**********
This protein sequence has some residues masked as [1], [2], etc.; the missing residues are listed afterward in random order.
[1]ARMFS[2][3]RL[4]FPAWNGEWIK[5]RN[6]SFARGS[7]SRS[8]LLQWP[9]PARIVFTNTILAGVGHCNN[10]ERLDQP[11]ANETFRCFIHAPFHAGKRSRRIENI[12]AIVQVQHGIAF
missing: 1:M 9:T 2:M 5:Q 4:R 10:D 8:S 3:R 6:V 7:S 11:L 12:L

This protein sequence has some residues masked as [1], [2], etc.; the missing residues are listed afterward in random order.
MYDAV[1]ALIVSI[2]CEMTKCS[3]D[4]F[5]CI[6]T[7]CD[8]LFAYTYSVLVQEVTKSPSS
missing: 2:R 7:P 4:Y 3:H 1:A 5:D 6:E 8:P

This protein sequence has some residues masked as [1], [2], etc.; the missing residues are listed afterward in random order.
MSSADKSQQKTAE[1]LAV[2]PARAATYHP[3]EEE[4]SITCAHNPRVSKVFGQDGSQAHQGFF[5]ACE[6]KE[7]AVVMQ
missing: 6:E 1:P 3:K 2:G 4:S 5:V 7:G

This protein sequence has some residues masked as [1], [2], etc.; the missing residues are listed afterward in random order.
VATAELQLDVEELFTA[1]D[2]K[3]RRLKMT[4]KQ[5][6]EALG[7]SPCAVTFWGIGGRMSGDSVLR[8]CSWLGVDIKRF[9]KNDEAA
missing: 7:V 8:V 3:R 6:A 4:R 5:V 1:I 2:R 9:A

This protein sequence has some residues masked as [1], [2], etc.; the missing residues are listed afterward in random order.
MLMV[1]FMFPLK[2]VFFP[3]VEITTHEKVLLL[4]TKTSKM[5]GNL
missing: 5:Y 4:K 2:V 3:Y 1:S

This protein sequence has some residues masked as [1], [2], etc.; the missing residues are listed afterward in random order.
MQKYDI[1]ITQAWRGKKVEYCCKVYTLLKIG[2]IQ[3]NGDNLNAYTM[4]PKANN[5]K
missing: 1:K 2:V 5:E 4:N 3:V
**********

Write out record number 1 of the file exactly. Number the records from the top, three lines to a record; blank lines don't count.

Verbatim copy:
This protein sequence has some residues masked as [1], [2], etc.; the missing residues are listed afterward in random order.
[1]ARMFS[2][3]RL[4]FPAWNGEWIK[5]RN[6]SFARGS[7]SRS[8]LLQWP[9]PARIVFTNTILAGVGHCNN[10]ERLDQP[11]ANETFRCFIHAPFHAGKRSRRIENI[12]AIVQVQHGIAF
missing: 1:M 9:T 2:M 5:Q 4:R 10:D 8:S 3:R 6:V 7:S 11:L 12:L